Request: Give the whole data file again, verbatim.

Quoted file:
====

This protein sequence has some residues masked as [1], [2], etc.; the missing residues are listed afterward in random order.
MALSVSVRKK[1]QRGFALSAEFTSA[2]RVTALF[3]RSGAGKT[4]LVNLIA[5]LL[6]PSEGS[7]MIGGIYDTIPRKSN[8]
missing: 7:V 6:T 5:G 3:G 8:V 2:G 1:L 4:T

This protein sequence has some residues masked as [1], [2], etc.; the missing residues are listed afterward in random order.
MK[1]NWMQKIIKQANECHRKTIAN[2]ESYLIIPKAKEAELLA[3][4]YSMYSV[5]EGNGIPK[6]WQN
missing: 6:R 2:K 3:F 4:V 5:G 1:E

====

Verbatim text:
This protein sequence has some residues masked as [1], [2], etc.; the missing residues are listed afterward in random order.
MALSVSVRKK[1]QRGFALSAEFTSA[2]RVTALF[3]RSGAGKT[4]LVNLIA[5]LL[6]PSEGS[7]MIGGIYDTIPRKSN[8]
missing: 7:V 6:T 5:G 3:G 8:V 2:G 1:L 4:T

This protein sequence has some residues masked as [1], [2], etc.; the missing residues are listed afterward in random order.
MK[1]NWMQKIIKQANECHRKTIAN[2]ESYLIIPKAKEAELLA[3][4]YSMYSV[5]EGNGIPK[6]WQN
missing: 6:R 2:K 3:F 4:V 5:G 1:E